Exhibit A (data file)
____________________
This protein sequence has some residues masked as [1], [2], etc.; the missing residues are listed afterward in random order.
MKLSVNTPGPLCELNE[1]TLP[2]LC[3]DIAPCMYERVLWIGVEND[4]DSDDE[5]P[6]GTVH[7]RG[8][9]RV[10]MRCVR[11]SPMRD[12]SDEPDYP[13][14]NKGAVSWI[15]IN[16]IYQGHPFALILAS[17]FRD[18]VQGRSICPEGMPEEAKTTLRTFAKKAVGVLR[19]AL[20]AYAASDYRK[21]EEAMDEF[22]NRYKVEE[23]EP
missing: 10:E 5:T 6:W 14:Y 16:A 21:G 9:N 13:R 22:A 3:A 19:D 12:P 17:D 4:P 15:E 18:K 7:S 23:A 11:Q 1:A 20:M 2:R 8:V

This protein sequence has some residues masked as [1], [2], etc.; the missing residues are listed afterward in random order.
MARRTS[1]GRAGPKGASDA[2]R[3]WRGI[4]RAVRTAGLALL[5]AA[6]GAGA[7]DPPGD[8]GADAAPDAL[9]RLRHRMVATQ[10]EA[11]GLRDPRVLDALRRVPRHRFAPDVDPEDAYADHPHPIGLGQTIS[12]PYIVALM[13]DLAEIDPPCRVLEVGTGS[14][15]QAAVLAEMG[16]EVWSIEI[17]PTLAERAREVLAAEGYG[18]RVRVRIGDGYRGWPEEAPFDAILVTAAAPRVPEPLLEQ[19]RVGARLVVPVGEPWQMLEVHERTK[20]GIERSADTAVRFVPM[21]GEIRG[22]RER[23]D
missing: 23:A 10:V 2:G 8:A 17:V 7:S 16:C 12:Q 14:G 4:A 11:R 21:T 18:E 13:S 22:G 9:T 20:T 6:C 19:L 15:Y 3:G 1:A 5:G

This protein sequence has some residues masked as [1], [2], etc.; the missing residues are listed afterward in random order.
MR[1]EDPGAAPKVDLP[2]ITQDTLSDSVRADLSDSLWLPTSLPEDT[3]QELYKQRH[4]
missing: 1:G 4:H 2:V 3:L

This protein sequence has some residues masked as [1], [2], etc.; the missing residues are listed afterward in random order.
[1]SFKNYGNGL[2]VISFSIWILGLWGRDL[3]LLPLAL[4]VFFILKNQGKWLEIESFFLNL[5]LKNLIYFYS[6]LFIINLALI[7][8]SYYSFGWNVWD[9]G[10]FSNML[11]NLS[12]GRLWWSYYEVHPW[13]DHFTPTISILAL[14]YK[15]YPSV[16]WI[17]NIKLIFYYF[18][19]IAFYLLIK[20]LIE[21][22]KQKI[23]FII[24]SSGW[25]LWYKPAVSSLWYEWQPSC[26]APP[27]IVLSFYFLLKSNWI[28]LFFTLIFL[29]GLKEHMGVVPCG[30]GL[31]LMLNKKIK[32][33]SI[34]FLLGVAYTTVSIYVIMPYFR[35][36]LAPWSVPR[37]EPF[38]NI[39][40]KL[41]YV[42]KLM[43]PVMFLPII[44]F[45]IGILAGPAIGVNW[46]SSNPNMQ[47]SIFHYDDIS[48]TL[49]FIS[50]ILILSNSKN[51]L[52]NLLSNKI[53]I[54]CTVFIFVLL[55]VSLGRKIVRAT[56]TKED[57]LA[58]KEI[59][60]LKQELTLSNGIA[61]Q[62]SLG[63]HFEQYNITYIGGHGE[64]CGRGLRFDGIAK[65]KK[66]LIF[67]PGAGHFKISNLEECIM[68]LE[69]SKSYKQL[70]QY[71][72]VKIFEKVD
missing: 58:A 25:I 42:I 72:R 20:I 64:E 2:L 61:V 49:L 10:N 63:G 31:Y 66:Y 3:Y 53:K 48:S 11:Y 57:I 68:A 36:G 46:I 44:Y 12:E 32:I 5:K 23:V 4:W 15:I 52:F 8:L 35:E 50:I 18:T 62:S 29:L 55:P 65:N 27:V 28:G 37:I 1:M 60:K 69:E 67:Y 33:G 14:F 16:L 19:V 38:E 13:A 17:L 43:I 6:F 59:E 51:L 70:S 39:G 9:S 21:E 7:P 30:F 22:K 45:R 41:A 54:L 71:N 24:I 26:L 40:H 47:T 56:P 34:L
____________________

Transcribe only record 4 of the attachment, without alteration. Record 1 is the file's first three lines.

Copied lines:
This protein sequence has some residues masked as [1], [2], etc.; the missing residues are listed afterward in random order.
[1]SFKNYGNGL[2]VISFSIWILGLWGRDL[3]LLPLAL[4]VFFILKNQGKWLEIESFFLNL[5]LKNLIYFYS[6]LFIINLALI[7][8]SYYSFGWNVWD[9]G[10]FSNML[11]NLS[12]GRLWWSYYEVHPW[13]DHFTPTISILAL[14]YK[15]YPSV[16]WI[17]NIKLIFYYF[18][19]IAFYLLIK[20]LIE[21][22]KQKI[23]FII[24]SSGW[25]LWYKPAVSSLWYEWQPSC[26]APP[27]IVLSFYFLLKSNWI[28]LFFTLIFL[29]GLKEHMGVVPCG[30]GL[31]LMLNKKIK[32][33]SI[34]FLLGVAYTTVSIYVIMPYFR[35][36]LAPWSVPR[37]EPF[38]NI[39][40]KL[41]YV[42]KLM[43]PVMFLPII[44]F[45]IGILAGPAIGVNW[46]SSNPNMQ[47]SIFHYDDIS[48]TL[49]FIS[50]ILILSNSKN[51]L[52]NLLSNKI[53]I[54]CTVFIFVLL[55]VSLGRKIVRAT[56]TKED[57]LA[58]KEI[59][60]LKQELTLSNGIA[61]Q[62]SLG[63]HFEQYNITYIGGHGE[64]CGRGLRFDGIAK[65]KK[66]LIF[67]PGAGHFKISNLEECIM[68]LE[69]SKSYKQL[70]QY[71][72]VKIFEKVD
missing: 58:A 25:I 42:I 72:R 20:I 64:E 2:L 61:V 49:L 10:N 63:G 31:Y 66:Y 3:Y 53:K 48:S 11:Y 57:I 68:A 36:G 46:I 44:Y 12:E 32:I 5:K 23:V 4:W 15:I 52:F 8:L 35:E 50:I 18:T 62:S 29:L 55:P 65:N 27:V 28:G 37:I 1:M 60:K 69:E 67:Y 33:G 14:F 16:L 19:V 38:E 13:A 17:L 43:I 6:F 59:E 51:L 70:S 39:G 9:S 21:E 7:P 30:F 22:K 45:R 41:A 54:L 71:N 24:I 26:L 40:H 47:T 56:P 34:L